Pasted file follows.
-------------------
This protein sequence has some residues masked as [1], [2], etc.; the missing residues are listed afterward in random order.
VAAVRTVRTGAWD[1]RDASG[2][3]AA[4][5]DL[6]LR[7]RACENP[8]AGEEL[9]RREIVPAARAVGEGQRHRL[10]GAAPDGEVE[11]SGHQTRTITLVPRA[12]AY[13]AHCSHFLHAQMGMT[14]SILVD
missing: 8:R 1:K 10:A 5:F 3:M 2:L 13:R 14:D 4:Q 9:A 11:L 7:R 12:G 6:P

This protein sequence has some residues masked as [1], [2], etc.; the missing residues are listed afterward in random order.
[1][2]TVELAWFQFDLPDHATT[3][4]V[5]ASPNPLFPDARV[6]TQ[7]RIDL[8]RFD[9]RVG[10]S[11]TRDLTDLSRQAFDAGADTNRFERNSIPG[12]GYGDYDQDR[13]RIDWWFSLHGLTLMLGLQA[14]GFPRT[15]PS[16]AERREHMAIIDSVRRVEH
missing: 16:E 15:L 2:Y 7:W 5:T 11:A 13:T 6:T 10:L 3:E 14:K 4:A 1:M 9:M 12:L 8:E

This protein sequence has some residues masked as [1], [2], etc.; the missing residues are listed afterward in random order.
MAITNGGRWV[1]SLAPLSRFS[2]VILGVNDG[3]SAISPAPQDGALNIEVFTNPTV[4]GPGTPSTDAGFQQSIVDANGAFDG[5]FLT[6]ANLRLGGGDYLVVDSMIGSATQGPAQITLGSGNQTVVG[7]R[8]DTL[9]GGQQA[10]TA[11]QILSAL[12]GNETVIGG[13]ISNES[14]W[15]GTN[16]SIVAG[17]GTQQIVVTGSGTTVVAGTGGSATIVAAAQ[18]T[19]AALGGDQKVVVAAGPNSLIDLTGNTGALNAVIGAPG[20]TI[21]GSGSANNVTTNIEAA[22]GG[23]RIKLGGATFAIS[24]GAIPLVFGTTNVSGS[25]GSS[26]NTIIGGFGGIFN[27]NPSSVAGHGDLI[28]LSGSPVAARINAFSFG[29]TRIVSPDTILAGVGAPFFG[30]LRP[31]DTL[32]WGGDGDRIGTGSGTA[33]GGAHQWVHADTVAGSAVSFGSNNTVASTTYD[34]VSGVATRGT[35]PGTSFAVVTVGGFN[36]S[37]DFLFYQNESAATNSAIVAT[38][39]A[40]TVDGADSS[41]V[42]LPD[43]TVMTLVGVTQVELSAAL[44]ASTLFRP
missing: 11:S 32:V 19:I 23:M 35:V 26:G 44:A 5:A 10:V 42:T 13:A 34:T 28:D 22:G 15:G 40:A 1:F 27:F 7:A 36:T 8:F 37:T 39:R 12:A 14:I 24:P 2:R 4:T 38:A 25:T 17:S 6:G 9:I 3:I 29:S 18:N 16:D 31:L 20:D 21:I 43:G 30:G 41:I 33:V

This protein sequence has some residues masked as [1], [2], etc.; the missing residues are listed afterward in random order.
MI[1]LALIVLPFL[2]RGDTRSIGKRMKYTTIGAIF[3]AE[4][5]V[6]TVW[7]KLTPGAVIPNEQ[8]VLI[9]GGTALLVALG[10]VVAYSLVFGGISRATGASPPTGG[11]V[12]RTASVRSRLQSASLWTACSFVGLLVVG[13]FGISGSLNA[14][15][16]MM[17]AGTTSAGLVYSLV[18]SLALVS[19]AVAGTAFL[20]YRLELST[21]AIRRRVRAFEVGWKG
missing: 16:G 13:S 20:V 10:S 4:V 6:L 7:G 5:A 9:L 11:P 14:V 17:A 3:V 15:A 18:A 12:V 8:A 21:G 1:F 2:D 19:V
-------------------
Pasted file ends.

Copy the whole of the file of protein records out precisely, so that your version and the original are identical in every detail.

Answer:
This protein sequence has some residues masked as [1], [2], etc.; the missing residues are listed afterward in random order.
VAAVRTVRTGAWD[1]RDASG[2][3]AA[4][5]DL[6]LR[7]RACENP[8]AGEEL[9]RREIVPAARAVGEGQRHRL[10]GAAPDGEVE[11]SGHQTRTITLVPRA[12]AY[13]AHCSHFLHAQMGMT[14]SILVD
missing: 8:R 1:K 10:A 5:F 3:M 2:L 13:R 14:D 4:Q 9:A 11:L 7:R 12:G 6:P

This protein sequence has some residues masked as [1], [2], etc.; the missing residues are listed afterward in random order.
[1][2]TVELAWFQFDLPDHATT[3][4]V[5]ASPNPLFPDARV[6]TQ[7]RIDL[8]RFD[9]RVG[10]S[11]TRDLTDLSRQAFDAGADTNRFERNSIPG[12]GYGDYDQDR[13]RIDWWFSLHGLTLMLGLQA[14]GFPRT[15]PS[16]AERREHMAIIDSVRRVEH
missing: 16:E 15:L 2:Y 7:W 5:T 11:A 13:T 6:T 10:L 3:E 14:K 4:A 1:M 9:M 12:L 8:E

This protein sequence has some residues masked as [1], [2], etc.; the missing residues are listed afterward in random order.
MAITNGGRWV[1]SLAPLSRFS[2]VILGVNDG[3]SAISPAPQDGALNIEVFTNPTV[4]GPGTPSTDAGFQQSIVDANGAFDG[5]FLT[6]ANLRLGGGDYLVVDSMIGSATQGPAQITLGSGNQTVVG[7]R[8]DTL[9]GGQQA[10]TA[11]QILSAL[12]GNETVIGG[13]ISNES[14]W[15]GTN[16]SIVAG[17]GTQQIVVTGSGTTVVAGTGGSATIVAAAQ[18]T[19]AALGGDQKVVVAAGPNSLIDLTGNTGALNAVIGAPG[20]TI[21]GSGSANNVTTNIEAA[22]GG[23]RIKLGGATFAIS[24]GAIPLVFGTTNVSGS[25]GSS[26]NTIIGGFGGIFN[27]NPSSVAGHGDLI[28]LSGSPVAARINAFSFG[29]TRIVSPDTILAGVGAPFFG[30]LRP[31]DTL[32]WGGDGDRIGTGSGTA[33]GGAHQWVHADTVAGSAVSFGSNNTVASTTYD[34]VSGVATRGT[35]PGTSFAVVTVGGFN[36]S[37]DFLFYQNESAATNSAIVAT[38][39]A[40]TVDGADSS[41]V[42]LPD[43]TVMTLVGVTQVELSAAL[44]ASTLFRP
missing: 11:S 32:V 19:I 23:M 35:V 26:G 44:A 5:A 10:V 42:T 13:A 34:T 28:D 22:G 15:G 40:A 1:F 27:F 7:A 36:T 8:F 37:T 39:R 12:A 14:I 24:P 2:R 4:T 38:A 25:T 17:S 6:G 9:I 3:I 29:S 18:N 16:D 31:L 20:D 21:I 43:G 30:G 41:I 33:V

This protein sequence has some residues masked as [1], [2], etc.; the missing residues are listed afterward in random order.
MI[1]LALIVLPFL[2]RGDTRSIGKRMKYTTIGAIF[3]AE[4][5]V[6]TVW[7]KLTPGAVIPNEQ[8]VLI[9]GGTALLVALG[10]VVAYSLVFGGISRATGASPPTGG[11]V[12]RTASVRSRLQSASLWTACSFVGLLVVG[13]FGISGSLNA[14][15][16]MM[17]AGTTSAGLVYSLV[18]SLALVS[19]AVAGTAFL[20]YRLELST[21]AIRRRVRAFEVGWKG
missing: 16:G 13:S 20:V 10:S 4:V 6:L 7:G 5:A 9:L 11:P 14:V 17:A 3:V 15:A 18:A 12:V 8:A 21:G 1:F 2:D 19:V